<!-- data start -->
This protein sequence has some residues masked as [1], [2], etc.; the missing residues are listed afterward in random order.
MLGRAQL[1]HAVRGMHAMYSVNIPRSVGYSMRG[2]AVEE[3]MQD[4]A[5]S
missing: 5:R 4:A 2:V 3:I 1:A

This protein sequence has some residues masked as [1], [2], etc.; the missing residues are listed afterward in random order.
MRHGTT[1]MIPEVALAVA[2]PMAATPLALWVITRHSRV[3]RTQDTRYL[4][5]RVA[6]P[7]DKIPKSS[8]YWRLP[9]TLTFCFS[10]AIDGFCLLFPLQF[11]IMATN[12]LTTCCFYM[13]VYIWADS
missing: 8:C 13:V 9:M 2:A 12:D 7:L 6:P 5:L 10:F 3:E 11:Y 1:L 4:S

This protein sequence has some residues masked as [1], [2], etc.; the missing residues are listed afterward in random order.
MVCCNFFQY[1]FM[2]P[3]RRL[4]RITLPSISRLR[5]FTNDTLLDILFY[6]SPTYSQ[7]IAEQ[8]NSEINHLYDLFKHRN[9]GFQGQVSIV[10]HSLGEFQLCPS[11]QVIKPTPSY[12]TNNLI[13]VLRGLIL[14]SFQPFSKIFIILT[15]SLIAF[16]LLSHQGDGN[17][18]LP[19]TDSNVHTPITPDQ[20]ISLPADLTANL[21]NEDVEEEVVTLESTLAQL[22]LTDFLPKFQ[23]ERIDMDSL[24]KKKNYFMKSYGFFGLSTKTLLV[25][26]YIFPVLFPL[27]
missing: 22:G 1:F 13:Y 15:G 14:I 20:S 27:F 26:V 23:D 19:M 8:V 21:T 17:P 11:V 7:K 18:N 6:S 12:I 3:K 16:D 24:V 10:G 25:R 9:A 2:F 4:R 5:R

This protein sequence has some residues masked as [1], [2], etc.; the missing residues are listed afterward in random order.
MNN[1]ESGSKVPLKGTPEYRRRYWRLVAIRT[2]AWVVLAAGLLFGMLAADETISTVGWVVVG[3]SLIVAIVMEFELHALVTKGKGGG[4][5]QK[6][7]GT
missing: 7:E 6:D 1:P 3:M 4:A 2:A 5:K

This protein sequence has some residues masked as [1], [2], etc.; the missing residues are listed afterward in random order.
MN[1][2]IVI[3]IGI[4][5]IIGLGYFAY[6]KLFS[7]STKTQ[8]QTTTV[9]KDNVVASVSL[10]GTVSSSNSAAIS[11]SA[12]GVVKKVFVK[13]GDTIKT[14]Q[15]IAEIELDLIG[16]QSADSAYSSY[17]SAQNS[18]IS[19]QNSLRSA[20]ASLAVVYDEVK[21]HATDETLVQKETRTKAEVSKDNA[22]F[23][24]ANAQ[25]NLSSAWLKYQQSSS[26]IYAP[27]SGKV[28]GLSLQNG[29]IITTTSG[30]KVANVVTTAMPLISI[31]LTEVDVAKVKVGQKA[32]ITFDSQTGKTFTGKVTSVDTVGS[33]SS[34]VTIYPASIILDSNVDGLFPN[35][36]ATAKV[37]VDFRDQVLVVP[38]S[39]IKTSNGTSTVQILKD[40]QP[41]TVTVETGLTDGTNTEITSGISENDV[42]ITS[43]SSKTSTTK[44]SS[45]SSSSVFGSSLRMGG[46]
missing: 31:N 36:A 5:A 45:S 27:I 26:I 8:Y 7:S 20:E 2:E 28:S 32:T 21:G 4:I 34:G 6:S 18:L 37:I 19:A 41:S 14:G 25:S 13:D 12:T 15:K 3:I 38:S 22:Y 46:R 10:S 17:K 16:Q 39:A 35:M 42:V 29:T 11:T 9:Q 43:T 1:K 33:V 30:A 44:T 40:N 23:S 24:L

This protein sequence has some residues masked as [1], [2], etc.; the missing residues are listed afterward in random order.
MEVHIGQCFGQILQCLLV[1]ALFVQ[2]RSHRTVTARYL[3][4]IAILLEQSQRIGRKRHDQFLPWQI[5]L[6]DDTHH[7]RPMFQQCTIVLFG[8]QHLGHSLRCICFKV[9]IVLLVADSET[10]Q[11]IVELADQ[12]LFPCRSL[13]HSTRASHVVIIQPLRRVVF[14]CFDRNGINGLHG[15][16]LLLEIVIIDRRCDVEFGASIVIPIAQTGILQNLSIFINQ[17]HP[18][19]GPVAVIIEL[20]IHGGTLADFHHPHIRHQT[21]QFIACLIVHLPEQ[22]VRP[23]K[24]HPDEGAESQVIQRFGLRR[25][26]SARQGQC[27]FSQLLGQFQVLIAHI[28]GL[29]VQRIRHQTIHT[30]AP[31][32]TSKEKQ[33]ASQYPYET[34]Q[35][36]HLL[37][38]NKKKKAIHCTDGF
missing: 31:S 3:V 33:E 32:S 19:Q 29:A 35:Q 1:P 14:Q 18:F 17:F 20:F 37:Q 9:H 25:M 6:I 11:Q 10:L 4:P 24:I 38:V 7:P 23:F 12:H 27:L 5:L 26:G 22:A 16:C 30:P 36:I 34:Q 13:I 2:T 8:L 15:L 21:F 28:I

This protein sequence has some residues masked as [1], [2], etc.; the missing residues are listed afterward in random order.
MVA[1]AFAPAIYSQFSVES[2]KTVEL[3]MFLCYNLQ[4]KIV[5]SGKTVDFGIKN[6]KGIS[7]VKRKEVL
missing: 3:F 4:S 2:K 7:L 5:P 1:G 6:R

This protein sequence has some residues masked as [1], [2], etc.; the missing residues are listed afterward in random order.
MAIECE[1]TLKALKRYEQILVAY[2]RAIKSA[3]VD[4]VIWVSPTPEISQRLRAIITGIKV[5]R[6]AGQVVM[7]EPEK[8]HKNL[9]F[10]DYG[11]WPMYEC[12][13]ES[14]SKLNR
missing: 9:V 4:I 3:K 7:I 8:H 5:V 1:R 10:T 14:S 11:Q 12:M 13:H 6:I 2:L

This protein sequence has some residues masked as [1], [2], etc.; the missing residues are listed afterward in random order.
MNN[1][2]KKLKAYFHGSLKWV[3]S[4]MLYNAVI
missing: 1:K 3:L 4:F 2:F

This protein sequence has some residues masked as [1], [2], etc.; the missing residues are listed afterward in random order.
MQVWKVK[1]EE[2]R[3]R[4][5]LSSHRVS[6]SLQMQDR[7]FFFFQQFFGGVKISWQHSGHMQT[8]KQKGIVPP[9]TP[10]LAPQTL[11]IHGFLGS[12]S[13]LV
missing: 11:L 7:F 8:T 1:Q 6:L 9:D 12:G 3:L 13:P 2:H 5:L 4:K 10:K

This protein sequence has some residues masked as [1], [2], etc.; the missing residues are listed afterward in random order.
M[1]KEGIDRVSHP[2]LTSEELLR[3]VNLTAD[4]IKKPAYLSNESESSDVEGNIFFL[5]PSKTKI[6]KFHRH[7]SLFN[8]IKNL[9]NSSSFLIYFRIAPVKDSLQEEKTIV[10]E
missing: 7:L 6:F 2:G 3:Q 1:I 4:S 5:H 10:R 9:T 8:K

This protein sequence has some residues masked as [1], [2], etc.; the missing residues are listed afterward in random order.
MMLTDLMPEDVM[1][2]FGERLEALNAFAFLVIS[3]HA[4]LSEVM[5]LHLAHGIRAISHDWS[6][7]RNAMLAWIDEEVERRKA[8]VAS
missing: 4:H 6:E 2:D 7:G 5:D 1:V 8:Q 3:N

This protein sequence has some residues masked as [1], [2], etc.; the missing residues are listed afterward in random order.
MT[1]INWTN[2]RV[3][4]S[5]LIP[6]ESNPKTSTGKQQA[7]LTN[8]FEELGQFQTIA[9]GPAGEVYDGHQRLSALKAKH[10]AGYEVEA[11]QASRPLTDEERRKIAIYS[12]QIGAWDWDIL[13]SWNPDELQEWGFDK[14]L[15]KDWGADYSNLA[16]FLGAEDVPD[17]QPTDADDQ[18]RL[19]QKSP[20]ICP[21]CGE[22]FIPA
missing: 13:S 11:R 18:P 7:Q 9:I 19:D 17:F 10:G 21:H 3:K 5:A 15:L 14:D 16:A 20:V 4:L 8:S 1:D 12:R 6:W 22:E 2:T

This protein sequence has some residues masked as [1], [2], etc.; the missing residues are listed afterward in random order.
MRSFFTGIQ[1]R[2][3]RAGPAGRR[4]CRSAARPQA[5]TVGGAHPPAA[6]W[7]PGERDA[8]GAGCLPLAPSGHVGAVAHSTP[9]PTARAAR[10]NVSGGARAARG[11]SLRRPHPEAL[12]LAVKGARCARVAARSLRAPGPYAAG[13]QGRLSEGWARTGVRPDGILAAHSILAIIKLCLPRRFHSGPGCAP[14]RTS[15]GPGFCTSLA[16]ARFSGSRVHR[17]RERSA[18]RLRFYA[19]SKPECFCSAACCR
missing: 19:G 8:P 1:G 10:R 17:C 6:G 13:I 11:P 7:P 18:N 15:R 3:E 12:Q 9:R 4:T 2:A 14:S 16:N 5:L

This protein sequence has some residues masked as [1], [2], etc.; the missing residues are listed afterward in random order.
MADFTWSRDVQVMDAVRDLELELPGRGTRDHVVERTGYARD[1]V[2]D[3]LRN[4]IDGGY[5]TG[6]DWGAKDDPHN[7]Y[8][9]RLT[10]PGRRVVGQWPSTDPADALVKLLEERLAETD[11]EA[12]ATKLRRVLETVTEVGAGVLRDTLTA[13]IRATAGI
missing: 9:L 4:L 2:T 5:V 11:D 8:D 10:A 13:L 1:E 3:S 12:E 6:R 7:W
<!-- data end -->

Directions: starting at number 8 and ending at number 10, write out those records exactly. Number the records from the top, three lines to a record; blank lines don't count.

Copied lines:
This protein sequence has some residues masked as [1], [2], etc.; the missing residues are listed afterward in random order.
MAIECE[1]TLKALKRYEQILVAY[2]RAIKSA[3]VD[4]VIWVSPTPEISQRLRAIITGIKV[5]R[6]AGQVVM[7]EPEK[8]HKNL[9]F[10]DYG[11]WPMYEC[12][13]ES[14]SKLNR
missing: 9:V 4:I 3:K 7:I 8:H 5:V 1:R 10:T 14:S 11:Q 12:M 13:H 6:I 2:L

This protein sequence has some residues masked as [1], [2], etc.; the missing residues are listed afterward in random order.
MNN[1][2]KKLKAYFHGSLKWV[3]S[4]MLYNAVI
missing: 1:K 3:L 4:F 2:F

This protein sequence has some residues masked as [1], [2], etc.; the missing residues are listed afterward in random order.
MQVWKVK[1]EE[2]R[3]R[4][5]LSSHRVS[6]SLQMQDR[7]FFFFQQFFGGVKISWQHSGHMQT[8]KQKGIVPP[9]TP[10]LAPQTL[11]IHGFLGS[12]S[13]LV
missing: 11:L 7:F 8:T 1:Q 6:L 9:D 12:G 3:L 13:P 2:H 5:L 4:K 10:K